We are the snowflake generation, but is it really a bad thing?

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Alas, email-gate continues. 

The outcry Professor Eugene Terentjev’s ‘warning’ to students studying Phys-Nat Sci at Queen’s has dominated the interests of the Daily Mail. Journalist Eleanor Harding was first to publish her unsurprisingly narrow account of the ‘revolt of Cambridge cry-babies’, which did a truly wonderful job of trivialising issues of mental health. Sadly, the article failed to capture the true reason for student opposition to the email.

Ultimately, students accept that a heavy workload is to be expected, but the ability to decide how to deal with this workload should not be dictated by those who set the work. Certainly, we should not be dissuaded from adopting a work-life balance that suits us. Coping mechanisms differ hugely from one person to the next, and for many it is the social aspects of University that help us remember the importance of perspective. 

Interestingly, the email’s message is one that is conveyed to Nat Sci freshers at Queen’s every year, yet only this year has this attitude been challenged.  Far from indicating an aversion to hard-work, our opposition to the email implies a greater student understanding of the work-life balance needed to perform at maximum capacity. Surely, the awareness of such a balance should be celebrated, rather than criticised by the national press. 

Unfortunately, on Sunday morning, a further article claimed that there is now a national crisis – dubbed ‘the rise of the Snowflake Generation’ – as students struggle more than ever with the pressures of university life. Professor Alan Smithers, of Buckingham University’s Centre for Employment and Education Research, blamed this trend on the national movement towards greater mental health awareness in universities. Of course, a movement which aims to decrease the record-high student suicide rate can only be described as a necessity, and cannot be condemned as a scheme which students ‘take advantage of’.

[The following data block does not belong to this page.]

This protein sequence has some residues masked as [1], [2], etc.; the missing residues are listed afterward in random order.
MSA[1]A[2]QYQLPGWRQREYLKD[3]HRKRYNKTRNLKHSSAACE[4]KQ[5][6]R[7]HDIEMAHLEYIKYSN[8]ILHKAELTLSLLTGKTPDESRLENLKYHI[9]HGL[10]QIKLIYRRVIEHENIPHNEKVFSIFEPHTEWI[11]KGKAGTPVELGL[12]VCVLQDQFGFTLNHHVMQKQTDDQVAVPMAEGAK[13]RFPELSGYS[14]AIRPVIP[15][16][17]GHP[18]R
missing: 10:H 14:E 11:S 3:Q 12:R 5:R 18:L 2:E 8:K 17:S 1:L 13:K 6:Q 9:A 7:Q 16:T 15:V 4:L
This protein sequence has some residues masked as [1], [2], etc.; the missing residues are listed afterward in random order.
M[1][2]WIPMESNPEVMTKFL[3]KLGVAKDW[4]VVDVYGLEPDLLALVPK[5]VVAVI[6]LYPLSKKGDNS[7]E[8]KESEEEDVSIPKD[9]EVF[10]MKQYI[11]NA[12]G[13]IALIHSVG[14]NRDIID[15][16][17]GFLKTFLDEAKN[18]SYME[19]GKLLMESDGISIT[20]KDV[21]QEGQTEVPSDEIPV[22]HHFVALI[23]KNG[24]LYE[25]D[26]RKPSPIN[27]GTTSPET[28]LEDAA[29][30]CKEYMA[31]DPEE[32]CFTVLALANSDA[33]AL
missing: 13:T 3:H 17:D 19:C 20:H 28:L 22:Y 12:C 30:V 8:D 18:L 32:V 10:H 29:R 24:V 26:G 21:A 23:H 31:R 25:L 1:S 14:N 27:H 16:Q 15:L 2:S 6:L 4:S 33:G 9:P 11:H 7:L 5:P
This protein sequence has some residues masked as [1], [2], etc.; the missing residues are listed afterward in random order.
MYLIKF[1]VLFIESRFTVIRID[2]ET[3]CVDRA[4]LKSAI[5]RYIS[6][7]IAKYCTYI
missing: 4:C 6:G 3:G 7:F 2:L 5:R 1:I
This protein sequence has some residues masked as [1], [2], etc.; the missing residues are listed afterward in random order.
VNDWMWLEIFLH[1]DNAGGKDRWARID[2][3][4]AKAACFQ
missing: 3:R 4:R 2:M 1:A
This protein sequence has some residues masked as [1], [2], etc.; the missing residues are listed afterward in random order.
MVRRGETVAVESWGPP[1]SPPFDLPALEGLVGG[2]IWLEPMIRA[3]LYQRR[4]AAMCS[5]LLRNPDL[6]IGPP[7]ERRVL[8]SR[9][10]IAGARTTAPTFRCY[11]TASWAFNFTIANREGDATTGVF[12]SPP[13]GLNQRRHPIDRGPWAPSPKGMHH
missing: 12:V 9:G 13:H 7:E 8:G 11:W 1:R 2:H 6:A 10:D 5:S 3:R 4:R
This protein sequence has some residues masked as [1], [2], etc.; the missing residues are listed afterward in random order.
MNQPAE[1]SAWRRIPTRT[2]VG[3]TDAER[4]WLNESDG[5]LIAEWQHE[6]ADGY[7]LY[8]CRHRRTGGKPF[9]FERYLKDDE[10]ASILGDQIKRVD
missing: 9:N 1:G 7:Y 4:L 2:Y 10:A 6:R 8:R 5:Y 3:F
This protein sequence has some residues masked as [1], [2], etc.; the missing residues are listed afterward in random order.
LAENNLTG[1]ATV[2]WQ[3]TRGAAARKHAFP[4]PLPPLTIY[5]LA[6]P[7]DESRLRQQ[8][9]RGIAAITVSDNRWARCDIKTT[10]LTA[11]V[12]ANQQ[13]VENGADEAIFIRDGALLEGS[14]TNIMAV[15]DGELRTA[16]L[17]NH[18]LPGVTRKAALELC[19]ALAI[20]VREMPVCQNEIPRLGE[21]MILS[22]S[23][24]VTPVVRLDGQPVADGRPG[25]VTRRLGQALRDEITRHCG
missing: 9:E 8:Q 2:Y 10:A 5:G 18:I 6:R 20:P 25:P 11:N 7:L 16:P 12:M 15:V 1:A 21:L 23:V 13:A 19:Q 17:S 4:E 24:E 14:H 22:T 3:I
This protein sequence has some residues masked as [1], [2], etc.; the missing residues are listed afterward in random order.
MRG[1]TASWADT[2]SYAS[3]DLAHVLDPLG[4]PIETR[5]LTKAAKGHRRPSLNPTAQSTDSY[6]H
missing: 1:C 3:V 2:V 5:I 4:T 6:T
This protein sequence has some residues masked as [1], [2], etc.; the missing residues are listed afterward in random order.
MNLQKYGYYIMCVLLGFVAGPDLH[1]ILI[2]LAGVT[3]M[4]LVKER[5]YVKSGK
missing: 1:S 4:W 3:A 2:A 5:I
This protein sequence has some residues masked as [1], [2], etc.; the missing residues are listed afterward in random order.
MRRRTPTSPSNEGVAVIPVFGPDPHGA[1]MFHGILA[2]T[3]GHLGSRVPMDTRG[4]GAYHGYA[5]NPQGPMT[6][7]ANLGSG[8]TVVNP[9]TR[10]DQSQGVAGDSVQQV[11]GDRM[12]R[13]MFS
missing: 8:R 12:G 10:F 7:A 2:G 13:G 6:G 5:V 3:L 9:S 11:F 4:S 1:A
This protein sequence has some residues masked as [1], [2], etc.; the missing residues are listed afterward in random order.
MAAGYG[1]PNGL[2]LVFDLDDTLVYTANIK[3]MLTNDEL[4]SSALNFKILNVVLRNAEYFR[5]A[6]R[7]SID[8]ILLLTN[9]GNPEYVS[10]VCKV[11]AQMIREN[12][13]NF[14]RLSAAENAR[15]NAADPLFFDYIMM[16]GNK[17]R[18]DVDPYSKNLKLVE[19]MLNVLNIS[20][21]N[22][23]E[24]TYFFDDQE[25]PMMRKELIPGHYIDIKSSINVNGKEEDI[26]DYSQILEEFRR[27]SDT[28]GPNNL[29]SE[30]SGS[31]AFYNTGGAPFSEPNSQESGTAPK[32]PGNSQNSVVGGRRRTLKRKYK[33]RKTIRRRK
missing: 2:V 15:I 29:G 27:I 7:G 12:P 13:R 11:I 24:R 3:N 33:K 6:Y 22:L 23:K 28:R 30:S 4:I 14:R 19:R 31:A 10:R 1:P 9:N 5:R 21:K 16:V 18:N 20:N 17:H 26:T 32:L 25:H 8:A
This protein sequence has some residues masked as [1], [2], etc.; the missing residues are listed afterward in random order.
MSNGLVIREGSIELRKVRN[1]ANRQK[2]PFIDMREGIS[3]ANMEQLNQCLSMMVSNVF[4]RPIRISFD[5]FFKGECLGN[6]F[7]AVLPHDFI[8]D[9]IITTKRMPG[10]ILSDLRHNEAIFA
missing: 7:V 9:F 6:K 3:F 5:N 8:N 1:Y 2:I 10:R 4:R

The article argues that our predecessors coped better with the student work-load, and it is claimed that this is shown by the increasing number of reported cases of stress-related illnesses amongst students.  However, if it is true that we are in fact the ‘Snowflake Generation’, this only proves our increasing ability to admit feelings of stress and anxiety and access the help we need. The weakness once associated with disclosing mental health problems finally seems to be dissipating. 

At Oxbridge especially, the ability to become lost amongst essay deadlines and reading lists is a largely unavoidable aspect of the experience. Rather than reverting to the fact that ‘we knew what we signed up for’, swallowing our pride and admitting to difficulties is rightly becoming an indication of personal strength.  If we are to be called the ‘Snowflake Generation’, then this can only be testament to our acceptance that stress and anxiety ought to be taken seriously. Embracing the delicacy of mental health is crucial; we are the first generation to realise this fact.

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